My son was a preemie, born at 32 weeks gestation weighing in at a
whopping 3lbs, 5oz. He was full breech, and the doctors broke his arm getting him out. None of this relates to the rest of my story, but it’s important because it shows that the doctors were so busy making sure he survived that they really didn’t take the time to inspect his little tongue too closely.
Jacob is tongue-tied. There’s a long, fancy medical term for it, but really, I can barely remember it half the time, so I don’t expect you to. It’s a genetic trait shared by just about every boy in his father’s side of the family, and a few of the girls too. In Jacob, it went unnoticed until he was about two. I guess no one, including myself, really looked at his tongue all that closely.
When I was in nursing school, my anatomy instructor was pointing out
different genetic traits, and she happened to mention being tongue
tied. Before that, I didn’t really even know it was a real thing. When she showed a picture of the tongue in a person with the trait, everything clicked. It looked just like my son’s tongue, complete with the little “w” when he stuck his tongue out.
Jacob was a little over two at that time, and already in speech therapy because he hadn’t even so much as mumbled “mama” yet. We assumed he was delayed because he was born so early, but when I pointed out the attached frenulum, his speech therapist honed right in on that. While it’s easy enough to clip the frenulum in newborns and adults, convincing a two-year-old to sit still long enough to suffer the pain of having a scalpel in their mouth is a little more complex.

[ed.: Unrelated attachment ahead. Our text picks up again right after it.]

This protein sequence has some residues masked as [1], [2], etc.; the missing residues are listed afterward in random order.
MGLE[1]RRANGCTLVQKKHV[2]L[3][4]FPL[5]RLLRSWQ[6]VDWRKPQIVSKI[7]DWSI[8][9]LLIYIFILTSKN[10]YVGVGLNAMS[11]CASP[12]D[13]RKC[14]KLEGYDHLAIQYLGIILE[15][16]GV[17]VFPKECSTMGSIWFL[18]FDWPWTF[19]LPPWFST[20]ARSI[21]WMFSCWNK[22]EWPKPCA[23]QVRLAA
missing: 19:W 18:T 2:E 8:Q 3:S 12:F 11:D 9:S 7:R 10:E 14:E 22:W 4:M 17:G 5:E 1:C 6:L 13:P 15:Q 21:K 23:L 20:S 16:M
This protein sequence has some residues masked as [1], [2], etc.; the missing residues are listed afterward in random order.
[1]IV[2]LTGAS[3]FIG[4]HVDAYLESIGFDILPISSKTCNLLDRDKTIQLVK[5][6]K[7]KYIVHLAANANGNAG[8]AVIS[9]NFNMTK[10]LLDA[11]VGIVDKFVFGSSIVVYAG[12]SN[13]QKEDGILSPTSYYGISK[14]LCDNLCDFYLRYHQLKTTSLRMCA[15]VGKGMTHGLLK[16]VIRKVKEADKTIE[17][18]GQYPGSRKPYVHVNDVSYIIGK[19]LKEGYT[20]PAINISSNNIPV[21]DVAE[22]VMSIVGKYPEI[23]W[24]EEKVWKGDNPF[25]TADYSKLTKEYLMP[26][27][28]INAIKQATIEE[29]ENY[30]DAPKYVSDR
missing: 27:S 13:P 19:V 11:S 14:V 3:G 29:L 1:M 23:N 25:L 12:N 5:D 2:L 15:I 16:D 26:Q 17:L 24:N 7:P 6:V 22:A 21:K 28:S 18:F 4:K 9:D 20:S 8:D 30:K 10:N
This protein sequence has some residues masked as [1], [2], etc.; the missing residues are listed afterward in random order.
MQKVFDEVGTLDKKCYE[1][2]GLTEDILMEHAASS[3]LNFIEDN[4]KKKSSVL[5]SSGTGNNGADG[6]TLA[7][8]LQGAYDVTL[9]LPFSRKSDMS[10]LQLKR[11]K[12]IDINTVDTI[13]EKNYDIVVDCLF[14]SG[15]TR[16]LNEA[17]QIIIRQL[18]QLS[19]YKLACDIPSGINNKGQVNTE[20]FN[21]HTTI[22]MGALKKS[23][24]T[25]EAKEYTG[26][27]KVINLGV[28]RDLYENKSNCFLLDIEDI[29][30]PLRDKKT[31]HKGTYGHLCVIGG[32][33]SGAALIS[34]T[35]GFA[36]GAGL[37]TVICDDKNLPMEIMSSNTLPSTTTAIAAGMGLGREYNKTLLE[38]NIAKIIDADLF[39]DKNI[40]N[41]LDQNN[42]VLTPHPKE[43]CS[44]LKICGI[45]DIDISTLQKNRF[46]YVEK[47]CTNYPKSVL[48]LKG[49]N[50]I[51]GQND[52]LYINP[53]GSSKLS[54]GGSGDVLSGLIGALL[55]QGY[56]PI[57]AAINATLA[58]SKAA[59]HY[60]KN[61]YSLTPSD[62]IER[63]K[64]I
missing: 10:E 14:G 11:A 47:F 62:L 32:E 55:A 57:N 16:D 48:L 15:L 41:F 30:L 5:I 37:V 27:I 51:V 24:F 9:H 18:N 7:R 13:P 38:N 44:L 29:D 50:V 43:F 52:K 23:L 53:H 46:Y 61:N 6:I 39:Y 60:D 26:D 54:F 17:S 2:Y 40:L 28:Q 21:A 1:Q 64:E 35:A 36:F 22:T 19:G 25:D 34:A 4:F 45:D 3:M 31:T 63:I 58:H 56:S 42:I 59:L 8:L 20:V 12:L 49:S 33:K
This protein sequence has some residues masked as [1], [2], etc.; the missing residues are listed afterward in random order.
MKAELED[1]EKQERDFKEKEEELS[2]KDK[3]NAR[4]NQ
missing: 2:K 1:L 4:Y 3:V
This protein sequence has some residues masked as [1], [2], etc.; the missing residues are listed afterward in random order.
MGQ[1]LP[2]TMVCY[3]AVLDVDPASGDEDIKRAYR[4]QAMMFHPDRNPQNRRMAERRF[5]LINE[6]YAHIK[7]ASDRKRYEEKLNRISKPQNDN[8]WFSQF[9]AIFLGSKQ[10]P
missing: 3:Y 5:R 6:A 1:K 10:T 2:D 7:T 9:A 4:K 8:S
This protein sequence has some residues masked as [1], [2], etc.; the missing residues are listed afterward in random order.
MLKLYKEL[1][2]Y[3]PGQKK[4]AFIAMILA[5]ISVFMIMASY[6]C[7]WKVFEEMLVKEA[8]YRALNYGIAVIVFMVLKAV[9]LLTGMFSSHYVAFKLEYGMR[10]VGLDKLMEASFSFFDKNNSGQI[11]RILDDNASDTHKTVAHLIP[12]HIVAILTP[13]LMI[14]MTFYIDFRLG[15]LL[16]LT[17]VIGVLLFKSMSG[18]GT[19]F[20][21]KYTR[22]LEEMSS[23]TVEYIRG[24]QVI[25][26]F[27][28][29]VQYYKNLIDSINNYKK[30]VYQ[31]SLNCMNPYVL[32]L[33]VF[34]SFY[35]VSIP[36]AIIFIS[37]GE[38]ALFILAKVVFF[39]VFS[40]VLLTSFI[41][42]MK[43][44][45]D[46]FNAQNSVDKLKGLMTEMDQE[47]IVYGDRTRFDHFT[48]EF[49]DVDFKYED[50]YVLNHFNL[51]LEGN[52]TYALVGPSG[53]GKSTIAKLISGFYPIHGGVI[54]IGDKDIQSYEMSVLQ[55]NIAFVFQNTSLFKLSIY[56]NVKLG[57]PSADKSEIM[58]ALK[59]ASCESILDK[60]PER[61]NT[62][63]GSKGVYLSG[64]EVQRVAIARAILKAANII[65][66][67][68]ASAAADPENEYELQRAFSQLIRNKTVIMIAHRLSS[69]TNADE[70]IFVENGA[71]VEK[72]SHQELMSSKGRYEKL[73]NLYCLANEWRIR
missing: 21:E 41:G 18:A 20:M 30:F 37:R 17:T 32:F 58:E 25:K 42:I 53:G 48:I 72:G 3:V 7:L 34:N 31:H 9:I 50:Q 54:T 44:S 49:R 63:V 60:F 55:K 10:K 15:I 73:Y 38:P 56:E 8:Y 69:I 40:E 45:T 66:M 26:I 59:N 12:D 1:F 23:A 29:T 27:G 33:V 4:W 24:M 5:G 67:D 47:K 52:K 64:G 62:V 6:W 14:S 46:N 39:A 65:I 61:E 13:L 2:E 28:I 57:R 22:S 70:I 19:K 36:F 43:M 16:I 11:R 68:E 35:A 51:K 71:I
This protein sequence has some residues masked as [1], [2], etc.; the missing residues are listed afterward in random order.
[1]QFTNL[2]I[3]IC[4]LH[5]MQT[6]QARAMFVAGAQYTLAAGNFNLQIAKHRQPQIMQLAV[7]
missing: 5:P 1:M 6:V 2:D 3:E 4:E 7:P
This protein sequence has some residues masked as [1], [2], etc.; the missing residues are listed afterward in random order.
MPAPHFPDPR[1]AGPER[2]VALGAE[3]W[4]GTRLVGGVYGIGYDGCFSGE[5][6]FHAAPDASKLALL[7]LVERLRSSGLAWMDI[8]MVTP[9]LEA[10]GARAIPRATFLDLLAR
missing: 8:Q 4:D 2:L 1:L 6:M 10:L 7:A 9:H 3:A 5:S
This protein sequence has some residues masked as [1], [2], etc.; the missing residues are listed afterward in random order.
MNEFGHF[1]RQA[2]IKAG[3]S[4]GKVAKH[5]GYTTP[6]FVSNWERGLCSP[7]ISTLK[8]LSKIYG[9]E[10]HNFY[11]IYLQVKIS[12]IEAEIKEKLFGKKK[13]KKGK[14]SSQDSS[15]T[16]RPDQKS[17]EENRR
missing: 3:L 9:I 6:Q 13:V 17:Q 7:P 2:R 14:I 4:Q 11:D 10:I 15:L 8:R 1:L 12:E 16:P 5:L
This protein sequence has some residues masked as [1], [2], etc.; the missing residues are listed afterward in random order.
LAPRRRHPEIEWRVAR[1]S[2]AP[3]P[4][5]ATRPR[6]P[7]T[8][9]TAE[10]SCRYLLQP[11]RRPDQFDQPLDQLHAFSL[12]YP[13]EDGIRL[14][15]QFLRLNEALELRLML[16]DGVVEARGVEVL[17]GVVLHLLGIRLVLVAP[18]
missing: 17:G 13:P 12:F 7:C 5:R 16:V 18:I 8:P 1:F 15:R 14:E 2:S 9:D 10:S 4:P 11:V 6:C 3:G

Basically, I was told that if I wanted it clipped, he’d have to go under anesthesia. While I know the chances of something happening were
slim, I didn’t want to take the risk.
Jacob’s speech therapist pushed hard for me to clip his tongue. She insisted that he would never be able to speak properly, and basically made me feel like a horrible mother because I wouldn’t consider it until he got older. I did the research and I talked to my family doctor (who completely backed my decision). The research said that there was no hard evidence linking the trait to major speech issues, my doctor said if I waited until he was a little older it would be a piece of cake quick procedure. So I was pretty confident with my decision, despite the fact that I was still getting pressured from the speech therapist (who, other than that, actually turned out to be pretty great at her job).
Well guess what? My son totally proved the research and my instincts right, and his speech therapist wrong. In fact, she even admitted that she was wrong, which totally made my day. After less than a year of therapy, Jacob was graduated out of the program because he didn’t need it any more. He can make every sound in the English language, although he does have some strange sort of Bostonian/Brooklyn accent despite the fact that we’re from the Poconos. He talks non-stop, and at 7, he
sounds more mature than half the adults I know. The lesson I took from
this experience is that we, as parents, are often told how we should raise our kids, or pressured to make decisions that go against our instincts. Turns out, our instincts are pretty good!
Thank you to Nicole for sharing her story!
About the Author: Nicole Etolen is a freelance writer for numerous sites, including My Kids Guide, a blogger for her own site, and, of course, mom to the cutie patootie in this story. She loves reading, writing, and playing video games with her little man. She thinks it’s creepy to talk about her in the third person, and would like to stop now!
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